8 comments:

  1. TrevorH, 31. October 2016, 8:10

    There has been enormous growth out East over the 30 years we have lived here but virtually nothing has been done to provide the necessary transport infrastructure to support it. The last major project to improve connectivity to the rest of the region appears to have been the Mt Victoria tunnel in 1931.The focus on cycle-ways as a means of mass transport from the outer suburbs to the CBD and beyond has been a derisory misdirection of time and effort and a telling display of the Council’s incompetence and capture by special interests. The Gordian knot of the Basin Reserve must be addressed urgently. Is a a cut and cover underpass really that hard?

     
  2. Chris Calvi-Freeman, 31. October 2016, 9:54

    “The reality is that we need a bi-partisan approach to all forms of transport if we are going to see improvements this term.”

    Absolutely! In fact a multi-party approach. Anything less will see us going nowhere. While I was flattered by PCGM’s article, it certainly isn’t all about me. Sarah Free and I will lead the charge within the council for better roads and better transport. We’ll be drawing on Andy Foster’s extensive local experience and have been assured of his support, so hopefully wheels won’t be reinvented (unless absolutely necessary).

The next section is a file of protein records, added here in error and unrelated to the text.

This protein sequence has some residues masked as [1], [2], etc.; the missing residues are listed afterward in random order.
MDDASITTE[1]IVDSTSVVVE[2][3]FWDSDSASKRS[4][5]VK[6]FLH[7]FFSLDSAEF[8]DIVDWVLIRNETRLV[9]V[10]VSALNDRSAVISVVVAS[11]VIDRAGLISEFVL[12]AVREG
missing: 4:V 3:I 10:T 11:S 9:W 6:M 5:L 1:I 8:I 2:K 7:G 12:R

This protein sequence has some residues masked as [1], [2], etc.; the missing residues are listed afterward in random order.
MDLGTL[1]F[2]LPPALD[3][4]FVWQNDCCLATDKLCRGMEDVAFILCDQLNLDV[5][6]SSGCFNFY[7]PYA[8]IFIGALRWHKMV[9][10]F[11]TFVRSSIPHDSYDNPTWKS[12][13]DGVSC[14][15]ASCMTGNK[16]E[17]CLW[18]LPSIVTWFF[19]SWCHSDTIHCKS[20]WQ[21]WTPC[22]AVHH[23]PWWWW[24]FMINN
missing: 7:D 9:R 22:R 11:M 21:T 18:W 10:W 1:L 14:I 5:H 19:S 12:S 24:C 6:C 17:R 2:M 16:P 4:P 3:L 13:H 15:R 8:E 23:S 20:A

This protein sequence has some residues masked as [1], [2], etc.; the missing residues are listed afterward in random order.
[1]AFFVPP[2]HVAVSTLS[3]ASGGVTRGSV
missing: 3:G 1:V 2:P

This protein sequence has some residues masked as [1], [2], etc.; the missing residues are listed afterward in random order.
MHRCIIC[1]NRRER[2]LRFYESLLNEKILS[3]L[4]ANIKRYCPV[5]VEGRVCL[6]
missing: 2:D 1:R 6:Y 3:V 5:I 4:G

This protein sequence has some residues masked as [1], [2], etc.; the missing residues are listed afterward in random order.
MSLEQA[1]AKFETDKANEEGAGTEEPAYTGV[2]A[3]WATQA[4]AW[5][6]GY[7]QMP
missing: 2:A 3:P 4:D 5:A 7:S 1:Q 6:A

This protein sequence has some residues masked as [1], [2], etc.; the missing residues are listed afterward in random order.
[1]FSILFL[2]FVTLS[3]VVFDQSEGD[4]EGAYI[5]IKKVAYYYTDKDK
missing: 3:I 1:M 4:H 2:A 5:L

From initial discussions with fellow councillors I don’t see much likelihood of party-political problems emerging in the civic centre. There will of course be a range of views on transport priorities but everyone wants to get Wellington moving and offer safer and more accessible streets with better cycling conditions and more reliable public transport.

    Central government is of course already involved, in the form of NZTA, which owns the State Highway 1 route right through to the airport, and it’s a fair guess that the NZTA’s senior people are already aware of ministerial expectations with election year approaching. We need to work together to develop new solutions for the Basin and get the second tunnel back on the programme.

    And yes, the council needs to grapple quickly and meaningfully with the increasing parking problems in Miramar. Who’s going to drive that one? On hell, I guess that’s me!

     
  3. Keith Flinders, 31. October 2016, 11:58